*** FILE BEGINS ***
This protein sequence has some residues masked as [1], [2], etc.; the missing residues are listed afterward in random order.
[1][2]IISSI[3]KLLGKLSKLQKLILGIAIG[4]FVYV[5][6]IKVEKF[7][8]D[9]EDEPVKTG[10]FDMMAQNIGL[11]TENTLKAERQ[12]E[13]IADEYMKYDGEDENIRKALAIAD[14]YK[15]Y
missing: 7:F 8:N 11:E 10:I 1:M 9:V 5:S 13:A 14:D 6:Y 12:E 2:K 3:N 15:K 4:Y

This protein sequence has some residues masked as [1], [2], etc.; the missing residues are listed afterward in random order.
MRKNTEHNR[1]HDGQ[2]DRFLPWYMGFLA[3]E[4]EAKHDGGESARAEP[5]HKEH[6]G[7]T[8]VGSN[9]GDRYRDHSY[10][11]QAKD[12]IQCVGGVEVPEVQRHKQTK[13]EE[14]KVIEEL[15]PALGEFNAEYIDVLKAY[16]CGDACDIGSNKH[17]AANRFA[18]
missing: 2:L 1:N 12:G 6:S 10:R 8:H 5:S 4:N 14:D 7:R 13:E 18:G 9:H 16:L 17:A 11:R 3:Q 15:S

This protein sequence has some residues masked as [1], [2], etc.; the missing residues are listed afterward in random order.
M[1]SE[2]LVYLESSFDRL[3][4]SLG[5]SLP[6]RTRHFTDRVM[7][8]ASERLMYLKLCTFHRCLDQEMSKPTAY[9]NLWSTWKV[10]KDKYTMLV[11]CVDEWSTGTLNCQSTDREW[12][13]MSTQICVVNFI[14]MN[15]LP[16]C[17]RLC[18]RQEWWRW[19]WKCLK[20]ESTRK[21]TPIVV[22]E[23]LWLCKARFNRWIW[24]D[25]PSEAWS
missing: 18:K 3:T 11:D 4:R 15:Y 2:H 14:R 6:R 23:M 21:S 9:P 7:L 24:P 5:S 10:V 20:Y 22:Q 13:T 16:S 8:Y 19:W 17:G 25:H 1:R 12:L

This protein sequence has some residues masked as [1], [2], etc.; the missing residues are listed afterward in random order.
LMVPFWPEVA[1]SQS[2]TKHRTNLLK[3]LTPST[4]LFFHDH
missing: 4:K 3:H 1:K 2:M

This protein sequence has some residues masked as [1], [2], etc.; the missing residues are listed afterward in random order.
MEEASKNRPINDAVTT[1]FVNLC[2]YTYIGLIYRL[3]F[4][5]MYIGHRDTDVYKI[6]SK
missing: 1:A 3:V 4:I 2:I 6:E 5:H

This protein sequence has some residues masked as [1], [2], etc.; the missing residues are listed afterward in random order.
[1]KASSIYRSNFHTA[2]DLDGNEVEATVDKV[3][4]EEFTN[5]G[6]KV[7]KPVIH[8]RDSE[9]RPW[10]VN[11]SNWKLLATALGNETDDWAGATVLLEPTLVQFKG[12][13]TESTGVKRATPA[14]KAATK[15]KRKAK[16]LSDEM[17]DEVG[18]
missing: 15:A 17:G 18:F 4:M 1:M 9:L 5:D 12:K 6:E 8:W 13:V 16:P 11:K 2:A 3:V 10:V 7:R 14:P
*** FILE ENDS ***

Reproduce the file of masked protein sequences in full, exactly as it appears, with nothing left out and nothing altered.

This protein sequence has some residues masked as [1], [2], etc.; the missing residues are listed afterward in random order.
[1][2]IISSI[3]KLLGKLSKLQKLILGIAIG[4]FVYV[5][6]IKVEKF[7][8]D[9]EDEPVKTG[10]FDMMAQNIGL[11]TENTLKAERQ[12]E[13]IADEYMKYDGEDENIRKALAIAD[14]YK[15]Y
missing: 7:F 8:N 11:E 10:I 1:M 9:V 5:S 13:A 14:D 6:Y 12:E 2:K 3:N 15:K 4:Y

This protein sequence has some residues masked as [1], [2], etc.; the missing residues are listed afterward in random order.
MRKNTEHNR[1]HDGQ[2]DRFLPWYMGFLA[3]E[4]EAKHDGGESARAEP[5]HKEH[6]G[7]T[8]VGSN[9]GDRYRDHSY[10][11]QAKD[12]IQCVGGVEVPEVQRHKQTK[13]EE[14]KVIEEL[15]PALGEFNAEYIDVLKAY[16]CGDACDIGSNKH[17]AANRFA[18]
missing: 2:L 1:N 12:G 6:S 10:R 8:H 5:S 4:N 14:D 7:R 13:E 18:G 9:H 16:L 17:A 11:R 3:Q 15:S

This protein sequence has some residues masked as [1], [2], etc.; the missing residues are listed afterward in random order.
M[1]SE[2]LVYLESSFDRL[3][4]SLG[5]SLP[6]RTRHFTDRVM[7][8]ASERLMYLKLCTFHRCLDQEMSKPTAY[9]NLWSTWKV[10]KDKYTMLV[11]CVDEWSTGTLNCQSTDREW[12][13]MSTQICVVNFI[14]MN[15]LP[16]C[17]RLC[18]RQEWWRW[19]WKCLK[20]ESTRK[21]TPIVV[22]E[23]LWLCKARFNRWIW[24]D[25]PSEAWS
missing: 18:K 3:T 11:D 4:R 15:Y 2:H 14:R 6:R 23:M 21:S 9:P 7:L 24:P 5:S 10:V 20:Y 22:Q 13:T 16:S 8:Y 19:W 17:G 25:H 1:R 12:L

This protein sequence has some residues masked as [1], [2], etc.; the missing residues are listed afterward in random order.
LMVPFWPEVA[1]SQS[2]TKHRTNLLK[3]LTPST[4]LFFHDH
missing: 4:K 3:H 1:K 2:M

This protein sequence has some residues masked as [1], [2], etc.; the missing residues are listed afterward in random order.
MEEASKNRPINDAVTT[1]FVNLC[2]YTYIGLIYRL[3]F[4][5]MYIGHRDTDVYKI[6]SK
missing: 1:A 3:V 4:I 2:I 6:E 5:H

This protein sequence has some residues masked as [1], [2], etc.; the missing residues are listed afterward in random order.
[1]KASSIYRSNFHTA[2]DLDGNEVEATVDKV[3][4]EEFTN[5]G[6]KV[7]KPVIH[8]RDSE[9]RPW[10]VN[11]SNWKLLATALGNETDDWAGATVLLEPTLVQFKG[12][13]TESTGVKRATPA[14]KAATK[15]KRKAK[16]LSDEM[17]DEVG[18]
missing: 15:A 17:G 18:F 4:M 1:M 9:L 5:D 12:K 6:E 8:W 13:V 16:P 11:K 2:A 3:V 10:V 7:R 14:P